“She heard news headlines,” her mother writes. “I explained, quite neutrally, that they are people who put other people on boats to take them across the ocean to Australia where they are hoping they might be accepted as refugees.”
    “Oh, that’s nice of them,” daughter responds.
    “I opened my mouth to try to explain some of the complexities, then looked at her and closed it again. That’s a valid perspective, I thought, and one we don’t hear much in the current media discourse. I’ll leave her with that one for a few more years.”
    Daughter then muses, almost to herself. “People smugglers; that SOUNDS LIKE A BAD WORD FOR GOOD PEOPLE.”
    “I just nodded, and let her sit a while with that one too.”

  2. Pasting in a complete copy of Imogen Senior’s letter (as published by Crikey) to keep it on the record:

    On the 31st of March, 2015, I was listening to Radio National on my way down to school with my dad. It was a Tuesday, and a normal day. On the radio, a lawyer called Julian Burnside was talking, and he caught my attention.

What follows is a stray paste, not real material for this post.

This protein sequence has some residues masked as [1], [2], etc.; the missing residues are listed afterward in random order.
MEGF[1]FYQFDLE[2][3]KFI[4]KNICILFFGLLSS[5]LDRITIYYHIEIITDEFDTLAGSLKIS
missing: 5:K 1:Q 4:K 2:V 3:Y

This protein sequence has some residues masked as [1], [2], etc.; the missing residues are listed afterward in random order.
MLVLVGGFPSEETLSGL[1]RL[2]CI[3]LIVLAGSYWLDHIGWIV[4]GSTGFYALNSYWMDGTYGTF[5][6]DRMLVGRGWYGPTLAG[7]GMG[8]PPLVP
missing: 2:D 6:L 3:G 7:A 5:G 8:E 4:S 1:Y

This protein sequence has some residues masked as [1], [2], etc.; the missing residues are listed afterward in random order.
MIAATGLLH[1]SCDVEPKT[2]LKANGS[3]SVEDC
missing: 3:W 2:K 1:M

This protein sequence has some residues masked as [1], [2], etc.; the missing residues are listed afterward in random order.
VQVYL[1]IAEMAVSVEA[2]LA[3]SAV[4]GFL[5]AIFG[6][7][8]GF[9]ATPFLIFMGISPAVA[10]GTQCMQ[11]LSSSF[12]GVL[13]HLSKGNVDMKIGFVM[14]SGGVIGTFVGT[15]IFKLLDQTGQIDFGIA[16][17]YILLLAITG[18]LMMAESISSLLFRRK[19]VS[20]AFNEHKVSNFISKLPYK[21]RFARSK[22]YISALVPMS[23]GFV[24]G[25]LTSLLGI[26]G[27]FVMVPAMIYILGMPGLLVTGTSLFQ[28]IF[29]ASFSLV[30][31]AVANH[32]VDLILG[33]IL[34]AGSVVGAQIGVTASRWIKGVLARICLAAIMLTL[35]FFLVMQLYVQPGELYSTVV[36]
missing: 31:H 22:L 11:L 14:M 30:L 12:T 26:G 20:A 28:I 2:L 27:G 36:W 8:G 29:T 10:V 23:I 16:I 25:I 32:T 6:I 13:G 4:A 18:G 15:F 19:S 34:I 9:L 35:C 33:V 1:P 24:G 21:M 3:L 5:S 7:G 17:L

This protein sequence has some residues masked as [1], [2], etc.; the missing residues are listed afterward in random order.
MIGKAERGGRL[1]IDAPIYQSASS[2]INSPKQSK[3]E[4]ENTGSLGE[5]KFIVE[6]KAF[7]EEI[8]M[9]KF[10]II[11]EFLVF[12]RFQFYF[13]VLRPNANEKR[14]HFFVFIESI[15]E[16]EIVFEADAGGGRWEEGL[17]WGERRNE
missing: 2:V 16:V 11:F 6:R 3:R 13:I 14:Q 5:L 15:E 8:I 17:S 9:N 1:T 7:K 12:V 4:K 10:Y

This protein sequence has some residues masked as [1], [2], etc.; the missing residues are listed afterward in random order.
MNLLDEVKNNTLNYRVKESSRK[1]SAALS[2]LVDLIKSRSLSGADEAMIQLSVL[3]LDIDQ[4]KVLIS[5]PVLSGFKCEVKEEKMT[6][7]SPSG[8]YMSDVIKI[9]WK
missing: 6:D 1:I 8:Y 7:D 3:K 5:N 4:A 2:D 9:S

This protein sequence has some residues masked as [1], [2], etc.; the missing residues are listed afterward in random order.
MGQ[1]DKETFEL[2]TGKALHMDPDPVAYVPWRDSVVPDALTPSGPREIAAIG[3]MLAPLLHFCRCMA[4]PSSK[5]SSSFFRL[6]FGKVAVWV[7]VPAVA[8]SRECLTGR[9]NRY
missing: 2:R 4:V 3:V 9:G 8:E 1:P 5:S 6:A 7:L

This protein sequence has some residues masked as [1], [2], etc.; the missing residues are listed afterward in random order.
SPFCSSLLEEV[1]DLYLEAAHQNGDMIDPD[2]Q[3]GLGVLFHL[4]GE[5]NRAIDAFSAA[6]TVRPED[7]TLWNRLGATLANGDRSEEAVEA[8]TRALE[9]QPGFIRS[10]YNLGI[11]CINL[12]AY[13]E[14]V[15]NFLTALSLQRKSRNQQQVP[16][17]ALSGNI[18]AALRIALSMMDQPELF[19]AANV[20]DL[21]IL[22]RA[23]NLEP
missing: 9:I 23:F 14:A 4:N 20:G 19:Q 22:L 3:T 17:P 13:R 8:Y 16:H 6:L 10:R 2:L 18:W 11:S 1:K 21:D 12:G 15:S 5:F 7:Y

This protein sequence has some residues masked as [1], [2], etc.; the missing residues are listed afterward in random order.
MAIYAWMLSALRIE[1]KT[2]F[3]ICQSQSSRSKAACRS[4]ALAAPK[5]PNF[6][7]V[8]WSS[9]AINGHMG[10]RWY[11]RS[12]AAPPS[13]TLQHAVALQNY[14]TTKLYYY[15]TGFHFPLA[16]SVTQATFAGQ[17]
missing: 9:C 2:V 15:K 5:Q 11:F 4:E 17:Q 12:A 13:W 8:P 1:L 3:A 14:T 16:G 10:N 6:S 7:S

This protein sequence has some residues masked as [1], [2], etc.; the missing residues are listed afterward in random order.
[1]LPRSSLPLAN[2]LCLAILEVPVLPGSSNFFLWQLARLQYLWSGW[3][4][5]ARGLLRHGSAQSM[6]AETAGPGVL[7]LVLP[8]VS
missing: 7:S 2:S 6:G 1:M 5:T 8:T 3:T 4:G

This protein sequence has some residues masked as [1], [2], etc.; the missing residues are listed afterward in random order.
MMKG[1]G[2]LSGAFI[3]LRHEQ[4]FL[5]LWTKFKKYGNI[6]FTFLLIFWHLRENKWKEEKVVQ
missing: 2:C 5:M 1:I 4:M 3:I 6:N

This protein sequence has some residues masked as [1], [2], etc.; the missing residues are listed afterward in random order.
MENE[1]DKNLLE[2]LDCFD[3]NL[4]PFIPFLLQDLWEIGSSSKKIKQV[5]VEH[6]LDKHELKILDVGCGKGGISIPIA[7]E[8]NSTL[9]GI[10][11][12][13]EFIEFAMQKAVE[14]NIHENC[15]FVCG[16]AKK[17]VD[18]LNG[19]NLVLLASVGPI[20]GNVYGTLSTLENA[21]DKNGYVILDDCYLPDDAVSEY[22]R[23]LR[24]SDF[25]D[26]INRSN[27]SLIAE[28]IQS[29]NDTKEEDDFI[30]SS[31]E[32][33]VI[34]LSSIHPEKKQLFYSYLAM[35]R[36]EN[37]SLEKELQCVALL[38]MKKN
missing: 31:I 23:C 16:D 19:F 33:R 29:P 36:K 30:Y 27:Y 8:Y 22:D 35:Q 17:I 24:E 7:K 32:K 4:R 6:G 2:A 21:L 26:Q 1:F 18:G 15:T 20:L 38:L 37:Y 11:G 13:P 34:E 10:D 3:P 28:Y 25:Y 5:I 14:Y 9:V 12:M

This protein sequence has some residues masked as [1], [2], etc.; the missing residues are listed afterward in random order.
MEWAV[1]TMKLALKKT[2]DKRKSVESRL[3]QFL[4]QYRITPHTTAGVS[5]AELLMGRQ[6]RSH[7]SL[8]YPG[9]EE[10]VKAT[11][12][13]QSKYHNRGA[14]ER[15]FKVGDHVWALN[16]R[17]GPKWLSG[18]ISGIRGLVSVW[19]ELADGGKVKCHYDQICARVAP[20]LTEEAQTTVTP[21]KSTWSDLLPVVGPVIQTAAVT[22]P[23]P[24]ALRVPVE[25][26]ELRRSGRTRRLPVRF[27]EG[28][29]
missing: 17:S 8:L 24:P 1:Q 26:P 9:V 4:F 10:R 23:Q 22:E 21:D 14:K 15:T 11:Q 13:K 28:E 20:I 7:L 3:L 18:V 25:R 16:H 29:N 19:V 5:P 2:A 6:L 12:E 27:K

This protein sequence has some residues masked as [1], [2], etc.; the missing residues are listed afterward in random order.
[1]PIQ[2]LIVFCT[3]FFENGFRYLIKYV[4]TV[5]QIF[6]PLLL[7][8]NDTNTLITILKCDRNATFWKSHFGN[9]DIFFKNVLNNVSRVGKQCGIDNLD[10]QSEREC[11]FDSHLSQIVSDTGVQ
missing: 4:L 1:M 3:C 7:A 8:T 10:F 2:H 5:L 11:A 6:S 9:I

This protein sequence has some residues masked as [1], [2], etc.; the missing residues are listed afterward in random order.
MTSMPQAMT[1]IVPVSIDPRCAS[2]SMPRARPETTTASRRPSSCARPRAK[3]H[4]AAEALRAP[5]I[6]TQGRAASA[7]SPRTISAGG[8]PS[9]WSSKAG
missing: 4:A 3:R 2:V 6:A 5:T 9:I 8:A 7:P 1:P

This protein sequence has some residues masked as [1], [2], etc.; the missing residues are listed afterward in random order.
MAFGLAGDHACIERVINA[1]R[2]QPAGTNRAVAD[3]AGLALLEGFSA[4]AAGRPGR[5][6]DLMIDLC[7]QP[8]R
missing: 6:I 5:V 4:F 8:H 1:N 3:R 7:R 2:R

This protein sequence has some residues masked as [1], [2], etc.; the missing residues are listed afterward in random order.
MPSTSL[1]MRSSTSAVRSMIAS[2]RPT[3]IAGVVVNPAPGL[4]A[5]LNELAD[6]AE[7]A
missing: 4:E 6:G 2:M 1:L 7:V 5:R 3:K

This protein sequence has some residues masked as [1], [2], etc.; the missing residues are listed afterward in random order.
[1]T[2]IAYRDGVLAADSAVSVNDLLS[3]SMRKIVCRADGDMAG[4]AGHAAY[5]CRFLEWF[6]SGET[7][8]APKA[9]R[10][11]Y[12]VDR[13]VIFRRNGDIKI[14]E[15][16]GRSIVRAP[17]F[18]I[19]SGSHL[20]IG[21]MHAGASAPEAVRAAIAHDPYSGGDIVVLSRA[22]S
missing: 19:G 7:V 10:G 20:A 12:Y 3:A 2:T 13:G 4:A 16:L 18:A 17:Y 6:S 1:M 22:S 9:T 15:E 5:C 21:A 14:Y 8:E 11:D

He was talking about the effects of offshore detention on children, my age and younger. Right now, 133 children are being held in immigration detention facilities within Australia, and 107 are held in detention on Nauru.
    He was telling a story of a young girl and her family. This girl was 11 years old. To put this into perspective, she is 2 years younger than me.
    She had come over from Iran to seek asylum in Australia, and had then been sent to one of our detention centres, with the rest of her family, for 18 months. She was horribly mistreated here, abused by guards and under-nourished. They came to live in Australia, because she was in such a bad way that she needed psychiatric help.